This is confirmed by several cybersecurity experts in interviews with Dutch investigative programme Argos (VPRO, Dutch public radio).
‘Looking at the evidence, I can’t say that it is plausible that this nation state actor provided this information to WikiLeaks’, states Oscar Koeroo, digital security expert at Dutch telecom company KPN.
In June 2016, the Democratic National Committee (DNC) broke the news that their servers had been hacked by two Russian hacker groups: Cozy Bear and Fancy Bear. A month later WikiLeaks published thousands of internal DNC emails.
Hillary Clinton later declared her losing the presidential campaign is partly due to ‘Russian WikiLeaks’.
In January of 2017, American intelligence agencies NSA, CIA and FBI stated ‘with high confidence that the GRU used (…) WikiLeaks’ to release the material stolen from the DNC.
But are we to blindly believe wat the DNC and American intelligence tell us? In its March 17th broadcast Argos highlights the many gaps in the official narrative.
Malware created after DNC installed protection platform
Among the findings is that the espionage software attributed to Fancy Bear was created after the DNC contracted cybersecurity company Crowdstrike. The creation date of this so-called X-Agent malware is May 10th 2016. This is notable, because Crowdstrike installed their ‘endpoint protection platform’ Falcon five days before that, on May 5th 2016. There is no evidence that the creation date of X-Agent has been manipulated, as Crowdstrike itself confirms.
The X-Agent malware ‘had its source code leaked or made available for a short period online’, says Alexis Dorais-Joncas, Security Intelligence Team Lead for cybersecurity company ESET. ‘ESET has a copy of the source code, which we found a few years ago. There are indications that other parties, among which security investigators, also have access to this code.’
As such, ESET states that it is plausible that anyone with access to this source code for Fancy Bear’s malware and knowledge of their usual tactics (TTP’s) could impersonate a hack by Fancy Bear. ‘If someone would obtain that source code and could easily modify it and perpetrate an attack, researchers could attribute this attack to Fancy Bear while in fact anyone could have done it.’
Such an impersonation could be made even better if the attackers had access to the X-agent source code and would modify in such a way that researchers would see it as an evolution of the tool, rather than just a copy of the old one, ESET tells Argos.
DNC-emails leaked after hack was discovered
The DNC-hack became worldwide news when WikiLeaks published thousands of leaked DNC-emails on July 22nd of 2016. These emails revealed how the members of the DNC supported Hillary Clinton and were actively thwarting her opponent in Bernie Sanders. The DNC-emails published by WikiLeaks can be traced back to the mail accounts of seven employees, among which their communication manager.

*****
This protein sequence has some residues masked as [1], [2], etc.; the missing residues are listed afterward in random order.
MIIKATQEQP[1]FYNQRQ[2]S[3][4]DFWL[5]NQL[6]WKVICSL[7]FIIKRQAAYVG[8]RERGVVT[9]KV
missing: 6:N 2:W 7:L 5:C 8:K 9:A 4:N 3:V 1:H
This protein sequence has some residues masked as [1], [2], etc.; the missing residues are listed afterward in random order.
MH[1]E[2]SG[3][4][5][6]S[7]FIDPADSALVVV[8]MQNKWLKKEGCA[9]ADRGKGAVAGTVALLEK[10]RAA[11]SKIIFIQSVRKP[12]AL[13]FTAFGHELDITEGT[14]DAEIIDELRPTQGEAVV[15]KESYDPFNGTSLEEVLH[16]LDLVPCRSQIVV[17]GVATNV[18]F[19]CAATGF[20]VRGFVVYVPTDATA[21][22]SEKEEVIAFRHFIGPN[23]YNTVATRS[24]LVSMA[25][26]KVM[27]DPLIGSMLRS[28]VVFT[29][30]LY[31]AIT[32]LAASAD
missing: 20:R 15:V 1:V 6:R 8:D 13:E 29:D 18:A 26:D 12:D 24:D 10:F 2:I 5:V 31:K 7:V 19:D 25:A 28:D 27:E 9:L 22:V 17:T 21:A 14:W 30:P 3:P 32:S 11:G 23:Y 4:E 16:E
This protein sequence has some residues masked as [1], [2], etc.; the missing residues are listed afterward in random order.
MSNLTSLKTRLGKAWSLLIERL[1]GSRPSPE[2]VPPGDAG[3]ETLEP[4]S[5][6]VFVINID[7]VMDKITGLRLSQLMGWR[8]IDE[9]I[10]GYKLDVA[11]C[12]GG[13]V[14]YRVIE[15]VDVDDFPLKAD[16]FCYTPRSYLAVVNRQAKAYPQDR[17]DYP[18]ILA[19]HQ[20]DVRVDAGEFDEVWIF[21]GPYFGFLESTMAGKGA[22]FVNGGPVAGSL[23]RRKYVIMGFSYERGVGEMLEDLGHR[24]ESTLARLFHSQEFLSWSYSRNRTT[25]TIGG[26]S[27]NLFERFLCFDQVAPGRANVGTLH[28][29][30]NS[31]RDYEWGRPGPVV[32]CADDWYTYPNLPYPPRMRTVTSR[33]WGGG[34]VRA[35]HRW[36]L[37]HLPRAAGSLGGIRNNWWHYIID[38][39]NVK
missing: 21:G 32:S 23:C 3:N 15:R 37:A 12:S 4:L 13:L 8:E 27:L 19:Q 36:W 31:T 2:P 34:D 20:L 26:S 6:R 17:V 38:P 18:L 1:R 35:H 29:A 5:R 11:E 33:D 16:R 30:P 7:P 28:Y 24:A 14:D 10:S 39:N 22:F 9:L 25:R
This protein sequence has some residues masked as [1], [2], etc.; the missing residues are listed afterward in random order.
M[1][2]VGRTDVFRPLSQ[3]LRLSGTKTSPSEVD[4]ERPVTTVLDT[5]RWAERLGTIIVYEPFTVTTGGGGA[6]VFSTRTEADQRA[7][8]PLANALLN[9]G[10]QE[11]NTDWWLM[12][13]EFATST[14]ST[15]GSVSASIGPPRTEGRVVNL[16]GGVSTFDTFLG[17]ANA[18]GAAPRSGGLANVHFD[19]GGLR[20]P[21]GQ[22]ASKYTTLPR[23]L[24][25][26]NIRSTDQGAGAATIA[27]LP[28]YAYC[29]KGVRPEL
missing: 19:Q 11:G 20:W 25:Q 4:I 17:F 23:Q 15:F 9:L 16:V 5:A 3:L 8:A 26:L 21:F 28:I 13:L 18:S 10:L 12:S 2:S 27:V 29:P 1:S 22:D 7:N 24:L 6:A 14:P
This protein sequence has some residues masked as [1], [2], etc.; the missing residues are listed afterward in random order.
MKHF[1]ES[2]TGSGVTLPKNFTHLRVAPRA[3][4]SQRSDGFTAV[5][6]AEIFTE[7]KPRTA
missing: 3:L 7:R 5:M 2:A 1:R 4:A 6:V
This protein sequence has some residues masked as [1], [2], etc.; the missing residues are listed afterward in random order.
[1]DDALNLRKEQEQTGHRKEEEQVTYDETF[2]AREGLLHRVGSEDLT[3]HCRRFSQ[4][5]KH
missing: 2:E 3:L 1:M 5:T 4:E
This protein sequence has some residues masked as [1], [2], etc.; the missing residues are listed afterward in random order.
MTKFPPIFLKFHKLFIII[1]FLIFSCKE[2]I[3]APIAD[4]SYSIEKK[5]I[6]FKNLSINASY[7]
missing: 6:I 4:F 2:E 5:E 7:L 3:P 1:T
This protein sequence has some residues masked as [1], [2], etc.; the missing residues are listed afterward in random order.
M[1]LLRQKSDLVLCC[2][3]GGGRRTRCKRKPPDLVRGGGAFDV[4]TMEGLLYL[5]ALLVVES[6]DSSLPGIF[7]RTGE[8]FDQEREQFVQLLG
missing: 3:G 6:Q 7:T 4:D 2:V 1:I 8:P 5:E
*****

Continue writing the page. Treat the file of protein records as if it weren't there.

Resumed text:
The leak led to the resignation of several DNC employees, including its Chairperson.
Research conducted by Argos shows that the majority of these leaked emails was sent in the twenty days after Crowdstrike was hired by the DNC.
‘It is customary for a cybersecurity company to leave the system open for a while in order to observe what the hackers are doing’, says Rickey Gevers, cybersecurity expert at RedSocks. ‘But twenty days is quite long. Especially if you knew from the get-go that there could be a Russian party in the system.’
“Crowdstrike must have observed the leaking of emails”
Crowdstrike and the DNC have repeatedly stated that they knew within a day that ‘the Russians were behind the attack’, thanks to Crowdstrike’s advanced endpoint protection platform Falcon. Crowdstrike also hired 24/7 Overwatch, which lets ‘elite security guards’ monitor the servers 24/7.
“If they were in fact monitoring the network this closely, they should have seen the emails leaking”, explains Gevers in Argos. But if this is not the case, an explanation could be that the emails were stolen in another way, according to experts Gevers (RedSocks), Koeroo (KPN) and Dorais-Joncas (ESET).
The initial coverage of the DNC hack contributes to the possibility that the network was not monitored that scrupulously, as stolen emails were not even mentioned. “The hackers stole two files”, according to Crowdstrike’s Shawn Henry. “No financial, donor or personal information appears to have been accessed or taken”, the DNC told the Washington Post.
Crowdstrike refused to comment on these findings due to client confidentiality.